“Why are you anxious?…Consider the lilies of the field…” – Matthew 6:28 

I’ve been absolutely terrified every moment of my life and I’ve never let it keep me from a single thing that I wanted to do.” – Georgia O’Keeffe

Georgia O’Keeffe was born on November 15, 1887 in Sun Prairie, Wisconsin.  In her early 30s she began to create giant paintings of flowers.  Over the course of approximately 30 years she created about 200 paintings of flowers which accounted for roughly 10% of her paintings.  Her paintings brought the viewer into the flower with a perspective focused on the bloom.

While some viewers ascribe a sexual connotation to her work, O’Keeffe insisted otherwise.  She pushed back and for decades consistently maintained that there was no such connection.  Instead, she insisted that she painted flowers on a grand scale in order to help us slow down and see them as they are.

O’Keeffe described her floral portraits saying, “A flower is relatively small. Everyone has many associations with a flower — the idea of flowers. You put out your hand to touch the flower — lean forward to smell it — maybe touch it with your lips almost without thinking — or give it to someone to please them. Still — in a way — nobody sees a flower — really — it is so small — we haven’t time — and to see takes time, like to have a friend takes time.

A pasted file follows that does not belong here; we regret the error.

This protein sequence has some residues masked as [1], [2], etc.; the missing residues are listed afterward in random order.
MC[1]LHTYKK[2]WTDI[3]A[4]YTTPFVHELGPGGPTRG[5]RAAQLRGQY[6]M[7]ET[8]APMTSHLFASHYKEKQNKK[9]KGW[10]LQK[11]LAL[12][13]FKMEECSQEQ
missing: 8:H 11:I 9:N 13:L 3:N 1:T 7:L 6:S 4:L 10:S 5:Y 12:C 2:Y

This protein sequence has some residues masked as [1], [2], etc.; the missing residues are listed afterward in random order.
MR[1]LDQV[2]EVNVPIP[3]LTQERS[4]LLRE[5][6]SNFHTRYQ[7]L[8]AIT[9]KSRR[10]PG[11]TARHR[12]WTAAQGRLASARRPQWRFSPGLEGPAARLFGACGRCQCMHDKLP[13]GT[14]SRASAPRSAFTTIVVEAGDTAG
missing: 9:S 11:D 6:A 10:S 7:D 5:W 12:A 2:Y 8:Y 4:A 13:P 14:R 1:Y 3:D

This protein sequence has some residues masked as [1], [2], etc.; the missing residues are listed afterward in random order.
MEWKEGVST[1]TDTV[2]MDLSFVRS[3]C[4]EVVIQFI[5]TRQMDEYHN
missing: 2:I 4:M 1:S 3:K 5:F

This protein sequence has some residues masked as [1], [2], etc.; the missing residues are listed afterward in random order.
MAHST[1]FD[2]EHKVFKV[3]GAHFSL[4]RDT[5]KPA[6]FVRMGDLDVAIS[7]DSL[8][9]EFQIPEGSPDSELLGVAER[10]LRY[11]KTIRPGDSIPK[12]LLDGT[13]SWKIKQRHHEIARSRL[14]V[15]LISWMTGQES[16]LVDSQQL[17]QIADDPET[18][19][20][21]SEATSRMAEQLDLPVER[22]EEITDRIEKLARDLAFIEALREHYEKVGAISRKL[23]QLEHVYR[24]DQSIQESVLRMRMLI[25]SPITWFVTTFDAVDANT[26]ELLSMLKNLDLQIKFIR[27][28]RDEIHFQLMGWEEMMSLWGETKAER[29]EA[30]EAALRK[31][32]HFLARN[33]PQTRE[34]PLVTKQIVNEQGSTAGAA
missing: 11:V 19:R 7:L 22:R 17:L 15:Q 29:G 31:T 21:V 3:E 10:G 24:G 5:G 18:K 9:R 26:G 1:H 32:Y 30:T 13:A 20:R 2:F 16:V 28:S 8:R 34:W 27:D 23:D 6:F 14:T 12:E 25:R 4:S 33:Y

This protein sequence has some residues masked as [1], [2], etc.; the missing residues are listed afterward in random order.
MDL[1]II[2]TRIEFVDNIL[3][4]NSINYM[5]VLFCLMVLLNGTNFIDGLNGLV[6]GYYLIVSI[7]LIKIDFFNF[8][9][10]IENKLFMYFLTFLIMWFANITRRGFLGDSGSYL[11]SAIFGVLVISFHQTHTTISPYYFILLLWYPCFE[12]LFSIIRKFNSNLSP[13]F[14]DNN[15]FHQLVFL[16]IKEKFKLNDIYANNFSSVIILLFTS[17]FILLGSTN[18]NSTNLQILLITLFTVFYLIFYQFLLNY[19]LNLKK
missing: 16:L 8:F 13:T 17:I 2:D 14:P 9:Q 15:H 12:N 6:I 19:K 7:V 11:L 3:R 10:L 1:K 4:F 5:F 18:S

As I consider O’Keeffe’s invitation, I realize that every time I read Christ’s words, “Consider the lilies,” I immediately jump to the next line.  I try to get to his point as fast as possible.  God cares for the flowers of the field, thus surely God will care for us.  This is a good point and there may be times when it provides some comfort.  But what if Christ were doing more than offering a simple object lesson.  What if Christ was inviting us into a deeper discovery, a more profound faith, a more beautiful and bedrock truth.  What if we said wait to the urgent cries of anxiety and we took the time to consider the wonders and gifts right before us?